The undergraduate course of study you pursue should not prevent you (nor automatically qualify you) for post graduate study in teaching.
If you wanted to be a single subject instructor (science, math, English, etc.) in secondary school, then your B.A. would determine which subject you are qualified to teach. Your goal of teaching elementary school means that your B.A. won't deter you in any way from becoming a classroom teacher.
As has been pointed out, if you under-grad grades are good enough, a master's degree education program should have no problem accepting you and turning you into a qualified, certificated teacher.
This is a question that we are very unlikely to know the answer for. You will have to conduct your own research into the various colleges where you wish to study teaching and see what their requirements are. Speaking generally, most colleges will accept people to study to be teachers no matter what their major, as long as you show that you are able to study to a high level.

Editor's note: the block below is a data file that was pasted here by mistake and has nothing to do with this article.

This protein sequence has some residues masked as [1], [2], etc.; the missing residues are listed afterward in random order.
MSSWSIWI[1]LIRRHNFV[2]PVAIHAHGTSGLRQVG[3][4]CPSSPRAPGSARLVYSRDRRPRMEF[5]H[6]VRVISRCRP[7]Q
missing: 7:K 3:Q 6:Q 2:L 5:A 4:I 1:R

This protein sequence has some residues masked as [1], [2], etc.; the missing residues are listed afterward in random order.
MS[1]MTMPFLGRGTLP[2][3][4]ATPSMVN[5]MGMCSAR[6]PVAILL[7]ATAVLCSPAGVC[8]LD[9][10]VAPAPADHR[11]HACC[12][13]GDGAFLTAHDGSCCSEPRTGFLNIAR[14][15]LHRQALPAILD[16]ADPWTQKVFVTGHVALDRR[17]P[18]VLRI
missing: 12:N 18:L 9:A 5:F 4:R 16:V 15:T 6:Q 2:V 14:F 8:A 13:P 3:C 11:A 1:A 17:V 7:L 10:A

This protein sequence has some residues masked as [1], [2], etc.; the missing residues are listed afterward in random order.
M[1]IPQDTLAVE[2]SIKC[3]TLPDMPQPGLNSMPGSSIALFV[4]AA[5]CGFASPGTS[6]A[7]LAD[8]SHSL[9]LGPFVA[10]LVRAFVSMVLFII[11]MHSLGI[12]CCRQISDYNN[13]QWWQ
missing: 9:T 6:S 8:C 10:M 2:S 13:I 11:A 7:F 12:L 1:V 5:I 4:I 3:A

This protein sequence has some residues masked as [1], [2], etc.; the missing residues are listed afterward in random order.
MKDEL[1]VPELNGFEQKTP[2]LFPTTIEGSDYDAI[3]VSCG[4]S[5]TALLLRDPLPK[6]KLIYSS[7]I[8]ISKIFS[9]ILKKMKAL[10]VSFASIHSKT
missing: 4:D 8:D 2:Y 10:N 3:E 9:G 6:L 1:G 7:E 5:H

I'm not sure I understand your question. Is there any way that you can pose it again in clearer language? I will say that no matter what you choose to major it, the ability to write clearly in college will be crucial to success, and there is a special obligation among education majors to write clearly. Good luck to you.
I would have to agree that you should look into the programs the school of your choice offers. The best way to evaluate what you need to take is by examining the program.
I too would suggest looking into the admissions requirements for the specific college you are thinking of attending, but I would think that having your secondary (high school) diploma, solid grades in your high school classes and a good standardized test score (like the ACT or SAT) would be enough to get into college. In most high schools, a balance of courses in the core (English, Math, Science, Social Science) are what is required to graduate.
I don't know the policy at Ontario Teachers College, but my suggestion no matter what is to contact the school (and any others that you're interested in) as soon as possible to find out what courses you need to have, the types of standardized tests you need to take, etc. If you're in the 11th grade, then now is when you need to be thinking about these things, especially if it affects course registration.